Government urged to spend more on skin cancer prevention
"Up to 2,000 skin cancer deaths annually could be avoided with greater government investment in public health education and skin cancer services," claims Andrew Langford, chief executive, Skin Care Campaign (SCC) as skin-interested MPs examine the provision for skin cancer care in the UK.
"It is a disgrace that the government spends only £100k on prevention and information about early detection and then spends over £75m on treatment – what a nonsensical and very unsafe way of tackling this life-threatening problem!"
Evidence submitted to the enquiry by the All Party Parliamentary Group on Skin (APPGS), highlights how 2,000 people die each year as a result of skin cancer, and that most of these are patients who presented late because they were unaware of the key signs and symptoms.
The government currently invests around £100,000 in Cancer Research UK to support the SunSMART campaign but, as highlighted by Langford, this figure is risible.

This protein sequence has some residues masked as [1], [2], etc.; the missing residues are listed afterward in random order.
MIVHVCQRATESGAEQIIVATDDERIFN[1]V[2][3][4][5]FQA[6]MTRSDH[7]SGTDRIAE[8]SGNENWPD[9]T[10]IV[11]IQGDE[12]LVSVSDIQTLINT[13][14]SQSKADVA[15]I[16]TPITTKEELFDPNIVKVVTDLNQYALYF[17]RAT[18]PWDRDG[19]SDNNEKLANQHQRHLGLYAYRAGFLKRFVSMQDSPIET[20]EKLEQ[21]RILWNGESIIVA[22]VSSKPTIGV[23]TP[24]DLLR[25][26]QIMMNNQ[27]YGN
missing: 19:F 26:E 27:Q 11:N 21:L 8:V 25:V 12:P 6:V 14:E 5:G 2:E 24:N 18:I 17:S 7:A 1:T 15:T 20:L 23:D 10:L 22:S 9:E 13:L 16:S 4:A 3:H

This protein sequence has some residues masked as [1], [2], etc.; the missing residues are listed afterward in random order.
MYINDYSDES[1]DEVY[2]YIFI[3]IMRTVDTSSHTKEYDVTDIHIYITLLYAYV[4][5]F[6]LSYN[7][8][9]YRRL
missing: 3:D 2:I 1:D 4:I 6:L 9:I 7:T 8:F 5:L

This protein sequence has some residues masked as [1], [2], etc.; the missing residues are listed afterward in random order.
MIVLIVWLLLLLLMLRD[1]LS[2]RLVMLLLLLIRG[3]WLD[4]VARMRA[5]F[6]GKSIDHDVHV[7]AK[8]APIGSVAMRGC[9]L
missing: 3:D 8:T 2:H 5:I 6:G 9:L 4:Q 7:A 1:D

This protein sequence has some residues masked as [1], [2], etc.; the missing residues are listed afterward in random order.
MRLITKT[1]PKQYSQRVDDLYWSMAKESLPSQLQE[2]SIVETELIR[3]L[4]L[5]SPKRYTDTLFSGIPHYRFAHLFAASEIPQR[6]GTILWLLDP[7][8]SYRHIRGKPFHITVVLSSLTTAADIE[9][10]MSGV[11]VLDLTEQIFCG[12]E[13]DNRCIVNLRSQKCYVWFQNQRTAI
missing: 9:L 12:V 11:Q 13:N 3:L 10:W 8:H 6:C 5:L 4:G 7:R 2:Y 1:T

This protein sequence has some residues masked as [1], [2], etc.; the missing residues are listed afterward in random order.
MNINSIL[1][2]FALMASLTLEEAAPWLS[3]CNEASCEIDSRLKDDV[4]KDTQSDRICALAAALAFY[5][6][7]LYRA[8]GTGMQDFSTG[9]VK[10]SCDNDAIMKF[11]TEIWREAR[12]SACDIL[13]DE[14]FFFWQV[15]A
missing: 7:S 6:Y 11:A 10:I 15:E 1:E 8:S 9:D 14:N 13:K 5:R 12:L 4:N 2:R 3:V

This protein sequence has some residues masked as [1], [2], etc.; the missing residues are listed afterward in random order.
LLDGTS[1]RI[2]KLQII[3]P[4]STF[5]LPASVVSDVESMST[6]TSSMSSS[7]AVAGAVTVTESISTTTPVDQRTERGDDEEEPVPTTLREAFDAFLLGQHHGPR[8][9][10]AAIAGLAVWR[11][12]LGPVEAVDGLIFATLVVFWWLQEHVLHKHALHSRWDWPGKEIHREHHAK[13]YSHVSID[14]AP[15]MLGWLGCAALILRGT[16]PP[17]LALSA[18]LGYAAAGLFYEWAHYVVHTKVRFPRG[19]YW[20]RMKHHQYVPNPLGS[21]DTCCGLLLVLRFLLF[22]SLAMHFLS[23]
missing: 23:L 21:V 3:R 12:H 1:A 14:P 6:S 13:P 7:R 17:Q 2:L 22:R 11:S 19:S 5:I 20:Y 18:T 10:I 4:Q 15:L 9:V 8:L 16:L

"Cervical cancer kills 1,000 annually – and, quite rightly, the government is investing up to £100m in screening, education and prevention. Yet, despite killing twice this number, skin cancer prevention only warrants 0.1% of the investment!"
Currently the Department of Health spends only £100k on prevention of skin cancer. Langford continues: "This is not even a splash in the ocean in raising public awareness and consequently more and more people are developing skin cancers as a result of inadequate preventative education. In particular children are not being protected sufficiently at home, on the beach or at school."
"The prevalence of skin cancer is escalating at an alarming rate. The government needs to support a properly funded prevention campaign to prevent skin cancer in the first place. It should also seek to provide greater awareness of the condition to ensure that people with potential melanomas present to their GPs earlier and are then referred to properly regulated specialist services. As with so many conditions, prevention and very early detection is far better (and far cheaper) than a cure."